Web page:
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Stem Cells From Blood Vessels To Repair Teeth!

1188957_usmvA new scientific breakthrough reveals that the stem cells found on the surface of blood vessels have the capacity to grow into organs and repair damaged tissues. This study was conducted by the researchers of King’s College London and is the first of its kind.

The research results were published in Proceedings of the National Academy of Sciences (PNAS). The funding for the research was provided by Medical Research Council (MRC).

The study was based on the activity of perivascular cells, the scattered cells in the walls of blood vessels. These cells act as the first line of response to any tissue injury or damage by increasing the flow of blood to the injured area. This activity increases their number rapidly.

Because these cells are present   in several human tissues, the researchers came up with the option of using them for providing a more effective natural mechanism to repair tissues and organs.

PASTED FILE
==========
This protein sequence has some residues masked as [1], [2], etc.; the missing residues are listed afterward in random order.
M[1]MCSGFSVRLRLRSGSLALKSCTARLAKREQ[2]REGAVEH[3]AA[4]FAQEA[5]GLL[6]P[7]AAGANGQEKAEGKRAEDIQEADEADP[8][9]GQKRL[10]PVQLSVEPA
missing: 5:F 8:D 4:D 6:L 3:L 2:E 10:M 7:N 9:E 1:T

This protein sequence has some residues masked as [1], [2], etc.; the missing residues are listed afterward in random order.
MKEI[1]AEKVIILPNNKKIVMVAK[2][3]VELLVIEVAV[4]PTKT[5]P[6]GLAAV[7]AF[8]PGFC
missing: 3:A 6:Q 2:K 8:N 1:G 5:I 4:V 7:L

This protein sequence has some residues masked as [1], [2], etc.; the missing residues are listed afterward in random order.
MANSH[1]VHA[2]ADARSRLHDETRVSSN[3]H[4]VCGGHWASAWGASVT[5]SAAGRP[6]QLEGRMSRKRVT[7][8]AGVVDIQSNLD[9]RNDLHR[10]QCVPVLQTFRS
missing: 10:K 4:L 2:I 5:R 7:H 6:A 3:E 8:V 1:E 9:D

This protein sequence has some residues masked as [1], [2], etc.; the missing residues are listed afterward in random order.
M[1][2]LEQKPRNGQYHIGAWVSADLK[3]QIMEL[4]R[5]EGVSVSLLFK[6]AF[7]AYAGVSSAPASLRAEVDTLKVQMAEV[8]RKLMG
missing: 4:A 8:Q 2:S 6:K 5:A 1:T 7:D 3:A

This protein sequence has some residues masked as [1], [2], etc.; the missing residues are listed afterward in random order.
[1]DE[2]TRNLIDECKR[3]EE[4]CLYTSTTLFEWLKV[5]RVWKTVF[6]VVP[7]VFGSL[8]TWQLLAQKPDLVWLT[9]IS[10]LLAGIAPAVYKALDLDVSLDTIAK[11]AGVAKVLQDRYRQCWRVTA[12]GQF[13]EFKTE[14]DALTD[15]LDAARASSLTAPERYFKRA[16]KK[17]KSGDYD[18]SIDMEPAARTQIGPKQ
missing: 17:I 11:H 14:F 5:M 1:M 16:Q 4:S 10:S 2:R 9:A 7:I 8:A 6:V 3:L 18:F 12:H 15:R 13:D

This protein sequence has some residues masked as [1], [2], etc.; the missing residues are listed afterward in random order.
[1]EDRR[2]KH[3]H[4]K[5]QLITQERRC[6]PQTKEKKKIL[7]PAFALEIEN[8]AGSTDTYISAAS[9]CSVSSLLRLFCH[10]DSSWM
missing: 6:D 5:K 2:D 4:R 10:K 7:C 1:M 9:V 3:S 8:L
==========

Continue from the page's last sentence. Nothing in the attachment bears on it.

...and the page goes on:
The experiments were performed on the incisor teeth of rodents. Incisors are the sharp teeth that gain their sharpness by the continuous shearing action of their tips. In this process, the tissue is lost.

It was shown that the perivascular cells could differentiate into other types of cells when needed, just like stem cells.

When the tooth was damaged, new odontoblasts or tooth cells were produced by perivascular cells, aiding in the regeneration of the damaged tooth tissue.

According to Professor Paul Sharpe, the lead scientist of this study and a Professor in the department of craniofacial development of dental institute at King’s College, differentiation of perivascular cells into a set of specialized cells as a part of natural repair process has been studied and achieved for the first time.

He also opines that, these findings not only enable them to study the mechanism of tissue repair at cellular level, but also provide new options for dental regenerative medicine.

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